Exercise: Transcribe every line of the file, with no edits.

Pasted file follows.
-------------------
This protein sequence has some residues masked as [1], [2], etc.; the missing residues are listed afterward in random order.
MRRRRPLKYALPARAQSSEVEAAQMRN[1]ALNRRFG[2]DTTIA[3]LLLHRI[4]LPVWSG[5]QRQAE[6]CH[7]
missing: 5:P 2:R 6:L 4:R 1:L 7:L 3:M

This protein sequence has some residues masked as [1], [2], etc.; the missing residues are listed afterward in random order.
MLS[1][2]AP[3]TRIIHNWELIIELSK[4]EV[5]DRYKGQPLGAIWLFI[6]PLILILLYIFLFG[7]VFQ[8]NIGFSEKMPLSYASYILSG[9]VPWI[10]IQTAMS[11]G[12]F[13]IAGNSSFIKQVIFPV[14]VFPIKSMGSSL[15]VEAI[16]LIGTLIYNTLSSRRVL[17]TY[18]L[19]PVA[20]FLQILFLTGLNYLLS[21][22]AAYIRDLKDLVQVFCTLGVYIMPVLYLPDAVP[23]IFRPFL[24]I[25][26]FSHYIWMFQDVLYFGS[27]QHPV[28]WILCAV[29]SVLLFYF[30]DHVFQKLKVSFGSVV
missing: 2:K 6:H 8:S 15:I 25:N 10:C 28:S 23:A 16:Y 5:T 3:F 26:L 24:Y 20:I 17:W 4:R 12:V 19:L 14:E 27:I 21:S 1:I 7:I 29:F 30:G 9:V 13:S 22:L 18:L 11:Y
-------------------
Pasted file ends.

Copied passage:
This protein sequence has some residues masked as [1], [2], etc.; the missing residues are listed afterward in random order.
MRRRRPLKYALPARAQSSEVEAAQMRN[1]ALNRRFG[2]DTTIA[3]LLLHRI[4]LPVWSG[5]QRQAE[6]CH[7]
missing: 5:P 2:R 6:L 4:R 1:L 7:L 3:M

This protein sequence has some residues masked as [1], [2], etc.; the missing residues are listed afterward in random order.
MLS[1][2]AP[3]TRIIHNWELIIELSK[4]EV[5]DRYKGQPLGAIWLFI[6]PLILILLYIFLFG[7]VFQ[8]NIGFSEKMPLSYASYILSG[9]VPWI[10]IQTAMS[11]G[12]F[13]IAGNSSFIKQVIFPV[14]VFPIKSMGSSL[15]VEAI[16]LIGTLIYNTLSSRRVL[17]TY[18]L[19]PVA[20]FLQILFLTGLNYLLS[21][22]AAYIRDLKDLVQVFCTLGVYIMPVLYLPDAVP[23]IFRPFL[24]I[25][26]FSHYIWMFQDVLYFGS[27]QHPV[28]WILCAV[29]SVLLFYF[30]DHVFQKLKVSFGSVV
missing: 2:K 6:H 8:S 15:I 25:N 10:C 28:S 23:A 16:Y 5:T 3:F 26:L 24:Y 20:I 17:W 4:R 12:V 19:L 14:E 27:I 21:S 1:I 7:I 29:F 30:G 9:V 13:S 22:L 18:L 11:Y